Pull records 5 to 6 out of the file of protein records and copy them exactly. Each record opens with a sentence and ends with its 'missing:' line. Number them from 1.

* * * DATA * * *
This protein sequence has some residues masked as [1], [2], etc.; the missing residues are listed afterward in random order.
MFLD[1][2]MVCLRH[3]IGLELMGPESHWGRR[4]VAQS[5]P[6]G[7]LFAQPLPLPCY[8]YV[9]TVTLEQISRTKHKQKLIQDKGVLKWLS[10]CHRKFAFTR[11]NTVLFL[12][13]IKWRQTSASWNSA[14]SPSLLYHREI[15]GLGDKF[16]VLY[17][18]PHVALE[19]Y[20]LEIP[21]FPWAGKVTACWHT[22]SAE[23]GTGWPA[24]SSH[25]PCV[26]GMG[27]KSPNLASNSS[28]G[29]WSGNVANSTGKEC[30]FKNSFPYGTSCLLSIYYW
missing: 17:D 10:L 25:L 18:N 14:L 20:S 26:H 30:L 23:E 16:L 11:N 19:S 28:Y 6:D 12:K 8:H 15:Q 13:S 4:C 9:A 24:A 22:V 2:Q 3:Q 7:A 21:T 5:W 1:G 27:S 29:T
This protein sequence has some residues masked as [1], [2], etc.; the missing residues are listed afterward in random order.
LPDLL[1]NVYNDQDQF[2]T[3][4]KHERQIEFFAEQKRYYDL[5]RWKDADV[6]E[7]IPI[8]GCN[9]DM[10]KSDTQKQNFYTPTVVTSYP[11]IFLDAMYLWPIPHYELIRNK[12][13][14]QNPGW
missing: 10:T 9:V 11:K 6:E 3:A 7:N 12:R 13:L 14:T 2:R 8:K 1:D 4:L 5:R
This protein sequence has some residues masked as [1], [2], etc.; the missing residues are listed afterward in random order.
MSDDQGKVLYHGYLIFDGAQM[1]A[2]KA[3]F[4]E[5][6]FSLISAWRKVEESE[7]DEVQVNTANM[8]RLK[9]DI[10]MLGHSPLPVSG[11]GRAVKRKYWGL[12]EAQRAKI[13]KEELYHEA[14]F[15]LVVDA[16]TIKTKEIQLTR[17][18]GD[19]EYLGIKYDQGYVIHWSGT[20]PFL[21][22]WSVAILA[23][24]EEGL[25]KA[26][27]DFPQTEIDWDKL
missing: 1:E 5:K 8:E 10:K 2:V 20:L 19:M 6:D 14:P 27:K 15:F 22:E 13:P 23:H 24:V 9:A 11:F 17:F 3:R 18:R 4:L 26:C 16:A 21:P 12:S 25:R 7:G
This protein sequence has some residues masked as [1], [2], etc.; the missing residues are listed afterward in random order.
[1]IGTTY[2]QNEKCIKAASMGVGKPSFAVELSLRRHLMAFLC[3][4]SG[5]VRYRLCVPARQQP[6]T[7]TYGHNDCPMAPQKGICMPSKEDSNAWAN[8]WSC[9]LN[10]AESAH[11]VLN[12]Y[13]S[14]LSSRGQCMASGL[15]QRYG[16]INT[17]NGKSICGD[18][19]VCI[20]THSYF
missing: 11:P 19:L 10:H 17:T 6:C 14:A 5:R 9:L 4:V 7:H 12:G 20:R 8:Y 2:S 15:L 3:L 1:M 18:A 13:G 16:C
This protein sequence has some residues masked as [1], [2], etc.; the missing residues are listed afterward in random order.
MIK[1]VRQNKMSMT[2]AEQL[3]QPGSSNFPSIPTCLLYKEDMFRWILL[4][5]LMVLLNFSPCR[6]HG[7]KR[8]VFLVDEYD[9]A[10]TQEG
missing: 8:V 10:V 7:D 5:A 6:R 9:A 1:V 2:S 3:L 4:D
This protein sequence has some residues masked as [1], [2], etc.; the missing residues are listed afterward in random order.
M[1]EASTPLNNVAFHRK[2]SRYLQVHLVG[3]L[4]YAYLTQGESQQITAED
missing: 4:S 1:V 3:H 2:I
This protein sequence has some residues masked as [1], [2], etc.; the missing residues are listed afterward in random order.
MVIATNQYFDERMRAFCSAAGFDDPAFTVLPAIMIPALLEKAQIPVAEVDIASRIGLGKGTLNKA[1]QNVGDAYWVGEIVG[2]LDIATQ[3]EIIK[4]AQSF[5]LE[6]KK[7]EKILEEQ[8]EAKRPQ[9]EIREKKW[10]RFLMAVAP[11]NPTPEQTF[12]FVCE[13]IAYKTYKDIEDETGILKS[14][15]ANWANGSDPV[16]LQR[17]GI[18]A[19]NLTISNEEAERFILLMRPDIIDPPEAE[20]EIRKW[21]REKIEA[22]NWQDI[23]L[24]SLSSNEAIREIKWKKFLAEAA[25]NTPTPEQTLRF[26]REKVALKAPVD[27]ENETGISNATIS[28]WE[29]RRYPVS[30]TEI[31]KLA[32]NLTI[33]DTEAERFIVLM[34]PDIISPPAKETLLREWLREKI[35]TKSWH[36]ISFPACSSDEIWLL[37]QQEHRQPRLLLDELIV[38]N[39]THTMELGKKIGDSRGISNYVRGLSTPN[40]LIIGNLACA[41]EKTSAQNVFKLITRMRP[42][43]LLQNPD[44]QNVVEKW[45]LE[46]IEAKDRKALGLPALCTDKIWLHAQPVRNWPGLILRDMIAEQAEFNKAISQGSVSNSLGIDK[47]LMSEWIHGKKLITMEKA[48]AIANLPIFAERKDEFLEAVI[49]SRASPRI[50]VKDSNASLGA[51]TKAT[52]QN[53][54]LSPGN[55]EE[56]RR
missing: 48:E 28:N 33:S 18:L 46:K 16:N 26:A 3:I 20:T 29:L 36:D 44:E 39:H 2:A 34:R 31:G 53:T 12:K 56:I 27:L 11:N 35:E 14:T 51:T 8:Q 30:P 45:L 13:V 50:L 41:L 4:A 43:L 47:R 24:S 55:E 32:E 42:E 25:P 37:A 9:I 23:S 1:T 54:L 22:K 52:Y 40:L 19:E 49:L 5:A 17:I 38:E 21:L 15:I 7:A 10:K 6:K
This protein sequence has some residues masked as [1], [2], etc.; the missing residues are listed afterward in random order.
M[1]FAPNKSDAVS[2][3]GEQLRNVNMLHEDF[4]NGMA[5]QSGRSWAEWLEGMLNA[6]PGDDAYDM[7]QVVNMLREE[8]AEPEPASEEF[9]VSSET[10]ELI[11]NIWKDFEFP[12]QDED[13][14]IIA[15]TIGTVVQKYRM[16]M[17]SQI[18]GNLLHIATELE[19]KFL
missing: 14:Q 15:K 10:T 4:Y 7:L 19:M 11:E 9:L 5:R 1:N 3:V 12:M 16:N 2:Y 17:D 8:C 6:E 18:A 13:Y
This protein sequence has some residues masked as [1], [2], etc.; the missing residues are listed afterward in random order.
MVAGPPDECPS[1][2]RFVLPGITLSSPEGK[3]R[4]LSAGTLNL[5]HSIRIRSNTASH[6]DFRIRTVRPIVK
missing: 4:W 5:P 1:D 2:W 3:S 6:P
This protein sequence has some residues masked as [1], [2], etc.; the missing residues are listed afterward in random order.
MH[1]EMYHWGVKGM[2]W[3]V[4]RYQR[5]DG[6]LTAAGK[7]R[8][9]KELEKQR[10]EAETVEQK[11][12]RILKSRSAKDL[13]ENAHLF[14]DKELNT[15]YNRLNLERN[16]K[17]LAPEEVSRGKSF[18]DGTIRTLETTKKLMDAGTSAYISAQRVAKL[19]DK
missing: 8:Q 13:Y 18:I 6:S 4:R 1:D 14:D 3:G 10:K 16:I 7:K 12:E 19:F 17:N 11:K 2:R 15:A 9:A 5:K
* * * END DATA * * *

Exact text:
This protein sequence has some residues masked as [1], [2], etc.; the missing residues are listed afterward in random order.
MIK[1]VRQNKMSMT[2]AEQL[3]QPGSSNFPSIPTCLLYKEDMFRWILL[4][5]LMVLLNFSPCR[6]HG[7]KR[8]VFLVDEYD[9]A[10]TQEG
missing: 8:V 10:V 7:D 5:A 6:R 9:A 1:V 2:S 3:L 4:D
This protein sequence has some residues masked as [1], [2], etc.; the missing residues are listed afterward in random order.
M[1]EASTPLNNVAFHRK[2]SRYLQVHLVG[3]L[4]YAYLTQGESQQITAED
missing: 4:S 1:V 3:H 2:I